BIELEMA: I think they know it's out there. I mean, people are going to talk to them about it. But for us, to get where we need to be, we need to take care of Tuesday, Wednesday, Thursday, and take care of Saturday. Purdue is our challenge. I think any time you're in this situation, the more you can focus on a task at hand, it just helps the picture become clearer overall. I understand it, and I know there's a lot of scenarios out there. And I think that's something that's on their radar, but it's not something we openly discuss.

QUESTION #5: Bret, what's your approach with the punt protection this week, and how frustrating is that, it seemed like a similar breakdown, you know?

BIELEMA: It was, again, two different calls. Obviously, the same formation, same alignment, and basically the same area they got hit. They had run that same actual block/return with three guys rushing and seven guys holding up with a one-man return, I believe it was on punt three. So we had blocked it up efficiently there, and, obviously, didn't get it done on that particular play. I think we have to be guarded with, not to give the details of what we do, but you definitely look at both the protection, the scheme, the call, and the personnel.

QUESTION #6: Bret, given the way things were lined up for this team two weeks ago and the nature of these last two losses, does it feel at all to you like it's turned into kind of a season of lost opportunities, even if that might be a difficult thing for you to admit?

BIELEMA: Obviously, you're within a play or two, arguably, of each game, of winning them. And it doesn't take a rocket scientist to figure out 8-0 sounds a lot better than 6-2. But for whatever reason, and however the things came about, you're going to take these things, and it's going to define who you are and what you want to be.

This is a team that has always been about senior legacy, so I know our seniors are feeling the challenge that's in front of them. And we've kind of always talked about, in our program being accountable for what we start. Tom mentioned at the beginning, and, bottom line, we've lost two games. You've got to own it and embrace it.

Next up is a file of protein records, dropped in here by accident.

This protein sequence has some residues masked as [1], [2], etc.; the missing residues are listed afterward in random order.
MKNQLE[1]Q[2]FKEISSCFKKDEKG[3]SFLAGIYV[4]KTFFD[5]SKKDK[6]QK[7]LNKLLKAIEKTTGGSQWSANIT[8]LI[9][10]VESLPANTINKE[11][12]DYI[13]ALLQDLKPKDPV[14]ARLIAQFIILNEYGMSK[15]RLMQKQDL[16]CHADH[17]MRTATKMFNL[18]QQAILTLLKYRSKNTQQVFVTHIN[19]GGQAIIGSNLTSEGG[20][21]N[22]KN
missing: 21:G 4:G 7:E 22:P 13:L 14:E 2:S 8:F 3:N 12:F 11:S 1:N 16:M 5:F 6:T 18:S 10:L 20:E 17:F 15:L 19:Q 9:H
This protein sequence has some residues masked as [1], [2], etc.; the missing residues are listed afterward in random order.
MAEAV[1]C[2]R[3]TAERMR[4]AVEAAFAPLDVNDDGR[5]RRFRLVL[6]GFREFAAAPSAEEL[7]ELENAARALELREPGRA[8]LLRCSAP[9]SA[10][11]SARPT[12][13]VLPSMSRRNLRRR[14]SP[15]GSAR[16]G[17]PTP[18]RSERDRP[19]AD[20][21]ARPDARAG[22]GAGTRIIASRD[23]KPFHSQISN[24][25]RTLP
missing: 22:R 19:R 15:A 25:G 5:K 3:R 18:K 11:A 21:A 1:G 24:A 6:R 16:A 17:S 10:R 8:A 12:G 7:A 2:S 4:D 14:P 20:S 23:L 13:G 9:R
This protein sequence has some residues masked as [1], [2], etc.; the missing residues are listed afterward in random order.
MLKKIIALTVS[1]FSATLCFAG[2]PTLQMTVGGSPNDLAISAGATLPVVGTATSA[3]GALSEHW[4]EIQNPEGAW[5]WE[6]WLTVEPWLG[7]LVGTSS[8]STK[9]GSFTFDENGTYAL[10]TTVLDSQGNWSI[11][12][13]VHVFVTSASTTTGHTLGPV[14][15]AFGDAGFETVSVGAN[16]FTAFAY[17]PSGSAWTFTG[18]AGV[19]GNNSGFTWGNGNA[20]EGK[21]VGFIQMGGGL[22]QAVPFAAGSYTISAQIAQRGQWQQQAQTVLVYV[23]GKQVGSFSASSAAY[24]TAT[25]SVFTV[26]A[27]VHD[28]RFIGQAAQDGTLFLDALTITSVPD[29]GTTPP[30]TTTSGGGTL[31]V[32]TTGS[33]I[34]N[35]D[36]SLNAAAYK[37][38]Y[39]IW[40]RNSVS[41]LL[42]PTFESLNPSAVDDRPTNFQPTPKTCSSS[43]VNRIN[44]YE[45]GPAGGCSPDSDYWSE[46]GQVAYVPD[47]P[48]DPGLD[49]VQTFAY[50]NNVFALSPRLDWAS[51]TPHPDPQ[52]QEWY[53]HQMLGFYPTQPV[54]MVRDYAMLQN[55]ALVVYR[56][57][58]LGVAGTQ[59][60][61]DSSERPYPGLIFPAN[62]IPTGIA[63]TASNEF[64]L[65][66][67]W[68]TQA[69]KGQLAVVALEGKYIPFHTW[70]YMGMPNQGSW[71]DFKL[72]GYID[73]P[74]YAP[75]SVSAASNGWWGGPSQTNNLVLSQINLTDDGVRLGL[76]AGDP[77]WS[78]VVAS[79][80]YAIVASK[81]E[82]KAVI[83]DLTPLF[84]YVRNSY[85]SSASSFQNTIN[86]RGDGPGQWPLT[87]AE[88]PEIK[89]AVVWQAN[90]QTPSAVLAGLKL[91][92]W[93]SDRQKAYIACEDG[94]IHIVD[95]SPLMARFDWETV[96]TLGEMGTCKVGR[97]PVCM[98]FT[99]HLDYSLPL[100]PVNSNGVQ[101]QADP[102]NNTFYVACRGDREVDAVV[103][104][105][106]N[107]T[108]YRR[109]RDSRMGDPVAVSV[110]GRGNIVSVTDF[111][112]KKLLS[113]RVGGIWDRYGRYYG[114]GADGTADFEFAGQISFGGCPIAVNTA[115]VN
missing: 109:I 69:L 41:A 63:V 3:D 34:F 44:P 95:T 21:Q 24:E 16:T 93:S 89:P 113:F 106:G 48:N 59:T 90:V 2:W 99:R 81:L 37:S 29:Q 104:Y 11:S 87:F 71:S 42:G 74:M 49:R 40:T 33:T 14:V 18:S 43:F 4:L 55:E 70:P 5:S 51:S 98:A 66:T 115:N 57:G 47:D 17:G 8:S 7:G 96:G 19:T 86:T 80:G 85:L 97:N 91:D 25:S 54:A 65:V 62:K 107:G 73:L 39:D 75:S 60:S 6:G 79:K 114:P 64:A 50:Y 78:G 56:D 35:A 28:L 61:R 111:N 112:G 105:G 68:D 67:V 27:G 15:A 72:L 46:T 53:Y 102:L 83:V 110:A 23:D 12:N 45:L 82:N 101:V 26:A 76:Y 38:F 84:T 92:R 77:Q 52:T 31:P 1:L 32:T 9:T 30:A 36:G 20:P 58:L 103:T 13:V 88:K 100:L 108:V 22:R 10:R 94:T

And there are two kinds of men in the world. There's people that go out and do what they do, and there's people that second-guess what people do. And I don't think we have any guys in that pool. I think we have a lot of guys that want to go out and do what they do.

QUESTION #7: I think the Big Ten road record in conference games is something like 8-18. I know that was a big emphasis for you guys winning on the road in the Big Ten. How big a challenge is that? Could you talk about that? And then are you still a fan of night games too?

BIELEMA: Going back to the Iowa game a year ago when we lost to Michigan State, we put a huge emphasis during the course of the week how tough it was going to be to play in that environment and, for us to have success, all the things you've got to do. And then, obviously, we went out and won that game and continued through and won a couple other games on the road that year.

Obviously, started out this year, had Northern Illinois, was a neutral site, but it was, again, on the road and playing with it. And then to face two opponents back-to-back, two of the better teams in our leagues that, traditionally, have always played well at home, both of them, it was their homecoming crowd, and they were a frenzied crowd. It was a difficult environment, and we didn't handle it well at times.

So I'm always going to be a fan of night games. To me it's not like we embarrassed ourselves the last two weeks. There's plenty of teams around the world of college football that were higher ranked than we were that got pounded pretty good by people that weren't ranked or weren't good teams. So I understand why people are upset. And, believe me, there's no one who will be more upset than me, but we didn't make a fool out of ourselves. We lost a couple of plays, a couple of games on the heartaches that will last for a lifetime. But in the end, it makes all of us stronger.

QUESTION #8: You mentioned having the guys focused on Tuesday, Wednesday, Thursday, Saturday, Purdue, etc. But are you, personally, familiar with the scenarios that are out there, and will you allow yourself, once your team is done playing on a given day, to become a fan of other teams in the league?

BIELEMA: That's a great question, Jeff. And for any of you that know me probably know that I do a lot of things behind closed doors that are for my thinking. And nothing bad. I mean, as a head coach, that's part of my responsibility.

I have to think about I've got a running back and a center that are probably two of the best players on our team, so I've got to think, I'm not going to be aware of it, but I've got to think long term. What do I have to do to replace those guys beyond what's in front of me? So that's my job as a head coach. I'm responsible for everything that we do, and for me not to have that in the back of my mind is wrong.